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The newspaper of The Johns Hopkins University September 17, 2007 | Vol. 37 No. 3
Peabody's Leon Fleisher to Receive Kennedy Center Honors Award

Leon Fleisher

By Greg Rienzi
The Gazette

The John F. Kennedy Center for the Performing Arts has selected Peabody's Leon Fleisher to be among those who will receive the 2007 Kennedy Center Honors Award, one of the nation's highest artistic tributes. The legendary pianist will be honored alongside Steve Martin, Diana Ross, Martin Scorsese and the Beach Boys' Brian Wilson in recognition of a lifetime of contributions to American culture through the performing arts.

The 30th annual Kennedy Center Honors ceremony, to be attended by President Bush, will be held at the center on Dec. 2 and broadcast Dec. 26 on CBS.

In a letter to the Johns Hopkins community, President William R. Brody described Fleisher, a member of the Peabody faculty since 1959, as "a prodigiously talented musician and a profoundly influential teacher.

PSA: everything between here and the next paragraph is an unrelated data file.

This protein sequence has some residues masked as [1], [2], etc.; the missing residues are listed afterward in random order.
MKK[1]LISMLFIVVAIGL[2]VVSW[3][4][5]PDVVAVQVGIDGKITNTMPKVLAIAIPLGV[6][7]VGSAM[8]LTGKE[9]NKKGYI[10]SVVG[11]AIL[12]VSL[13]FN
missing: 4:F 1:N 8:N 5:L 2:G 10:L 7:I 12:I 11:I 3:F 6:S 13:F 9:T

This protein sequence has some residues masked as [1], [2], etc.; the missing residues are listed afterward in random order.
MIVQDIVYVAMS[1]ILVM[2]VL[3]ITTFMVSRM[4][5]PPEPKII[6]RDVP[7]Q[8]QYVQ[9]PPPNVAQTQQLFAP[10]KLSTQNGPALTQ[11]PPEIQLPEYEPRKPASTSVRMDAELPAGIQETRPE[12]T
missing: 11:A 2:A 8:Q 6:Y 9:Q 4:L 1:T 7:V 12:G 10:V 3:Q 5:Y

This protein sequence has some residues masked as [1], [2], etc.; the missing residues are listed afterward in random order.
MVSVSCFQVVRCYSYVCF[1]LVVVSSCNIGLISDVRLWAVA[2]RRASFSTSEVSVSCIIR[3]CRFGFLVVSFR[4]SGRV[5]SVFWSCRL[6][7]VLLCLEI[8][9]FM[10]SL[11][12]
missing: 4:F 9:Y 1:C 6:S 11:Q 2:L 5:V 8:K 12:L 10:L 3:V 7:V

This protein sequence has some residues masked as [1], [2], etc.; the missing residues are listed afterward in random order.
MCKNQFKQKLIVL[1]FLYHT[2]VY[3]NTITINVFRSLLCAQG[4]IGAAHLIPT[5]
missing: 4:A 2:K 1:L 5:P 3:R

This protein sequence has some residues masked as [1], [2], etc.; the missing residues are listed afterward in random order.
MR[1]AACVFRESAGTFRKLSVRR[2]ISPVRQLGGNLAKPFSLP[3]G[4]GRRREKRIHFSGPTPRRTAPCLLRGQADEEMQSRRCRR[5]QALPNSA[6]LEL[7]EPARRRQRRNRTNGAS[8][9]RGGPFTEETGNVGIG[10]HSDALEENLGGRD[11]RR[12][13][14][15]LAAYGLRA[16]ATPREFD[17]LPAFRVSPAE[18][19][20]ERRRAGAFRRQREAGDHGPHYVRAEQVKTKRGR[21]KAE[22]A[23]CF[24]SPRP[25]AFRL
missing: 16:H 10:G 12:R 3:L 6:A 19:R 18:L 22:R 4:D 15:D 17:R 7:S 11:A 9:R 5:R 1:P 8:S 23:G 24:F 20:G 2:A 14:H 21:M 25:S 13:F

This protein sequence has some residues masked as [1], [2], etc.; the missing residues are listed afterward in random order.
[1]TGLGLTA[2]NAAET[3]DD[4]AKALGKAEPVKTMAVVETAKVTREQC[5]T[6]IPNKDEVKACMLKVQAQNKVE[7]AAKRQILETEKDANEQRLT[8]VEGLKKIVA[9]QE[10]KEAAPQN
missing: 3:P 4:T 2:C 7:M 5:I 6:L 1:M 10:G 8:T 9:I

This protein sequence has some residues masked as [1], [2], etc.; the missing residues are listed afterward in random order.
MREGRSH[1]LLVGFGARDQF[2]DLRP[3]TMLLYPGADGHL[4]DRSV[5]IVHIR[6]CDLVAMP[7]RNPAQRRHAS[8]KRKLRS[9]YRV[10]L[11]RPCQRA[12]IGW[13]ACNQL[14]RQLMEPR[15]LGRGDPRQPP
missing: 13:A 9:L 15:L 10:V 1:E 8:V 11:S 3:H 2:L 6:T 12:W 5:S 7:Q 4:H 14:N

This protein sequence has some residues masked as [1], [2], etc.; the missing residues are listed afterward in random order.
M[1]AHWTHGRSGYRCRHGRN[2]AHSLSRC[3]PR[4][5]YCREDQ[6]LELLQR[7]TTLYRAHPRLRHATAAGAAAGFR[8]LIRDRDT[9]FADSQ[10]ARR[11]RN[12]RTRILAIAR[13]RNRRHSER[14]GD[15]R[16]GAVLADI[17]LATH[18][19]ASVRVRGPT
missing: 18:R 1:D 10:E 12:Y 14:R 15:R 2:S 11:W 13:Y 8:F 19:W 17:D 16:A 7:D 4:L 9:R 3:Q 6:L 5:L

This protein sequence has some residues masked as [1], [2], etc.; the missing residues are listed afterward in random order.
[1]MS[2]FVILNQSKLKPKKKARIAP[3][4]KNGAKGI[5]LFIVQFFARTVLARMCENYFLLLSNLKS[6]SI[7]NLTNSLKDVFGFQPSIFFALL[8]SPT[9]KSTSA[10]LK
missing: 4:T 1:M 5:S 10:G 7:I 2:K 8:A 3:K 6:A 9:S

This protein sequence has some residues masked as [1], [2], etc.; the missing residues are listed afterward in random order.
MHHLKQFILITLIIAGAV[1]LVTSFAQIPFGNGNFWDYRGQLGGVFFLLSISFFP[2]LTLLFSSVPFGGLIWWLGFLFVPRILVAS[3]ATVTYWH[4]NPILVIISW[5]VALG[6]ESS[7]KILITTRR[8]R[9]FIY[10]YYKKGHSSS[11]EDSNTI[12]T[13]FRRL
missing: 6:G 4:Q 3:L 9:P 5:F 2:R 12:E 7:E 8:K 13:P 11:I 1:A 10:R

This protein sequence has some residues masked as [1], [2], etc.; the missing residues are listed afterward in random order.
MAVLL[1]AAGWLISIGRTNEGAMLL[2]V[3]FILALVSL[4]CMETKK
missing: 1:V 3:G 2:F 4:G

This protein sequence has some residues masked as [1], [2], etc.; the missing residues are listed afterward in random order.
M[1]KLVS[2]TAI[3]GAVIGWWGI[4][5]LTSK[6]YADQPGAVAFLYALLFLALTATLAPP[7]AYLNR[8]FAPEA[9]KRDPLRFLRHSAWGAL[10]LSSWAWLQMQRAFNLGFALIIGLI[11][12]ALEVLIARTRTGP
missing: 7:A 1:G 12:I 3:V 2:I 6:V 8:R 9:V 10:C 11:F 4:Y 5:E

"But, as significant as his music and his teaching are, it is his life — even more than his art — that is an inspiration to us all," Brody said.

A prodigy hailed as the greatest of his generation, Fleisher played with the San Francisco Symphony at age 14, two years later made his debut at Carnegie Hall in New York and quickly became one of the most sought-after soloists and recitalists in the world.

At the height of his powers, Fleisher, then in his 30s, was struck by a rare neurological condition that robbed him of the use of his right hand. Doctors told him he would never play again.

"But he never stopped," Brody said. "He never stopped playing, focusing on the left-handed repertoire. He never stopped teaching, shepherding generations of students including the great Peabody alumnus Andre Watts. He never stopped conducting, bringing the sweet ecstasy of the musical experience to countless audiences."

He also never stopped working to recover the use of his right hand and his full musical powers. Following a brain surgery, experimental treatments and years of rehabilitation, Fleisher made a dramatic comeback and in 1995 gave a performance at Carnegie Hall, his first two-handed concert in nearly four decades. Two Hands, Nathaniel Kahn's short documentary about Fleisher's remarkable journey, was nominated for an Academy Award in 2007.


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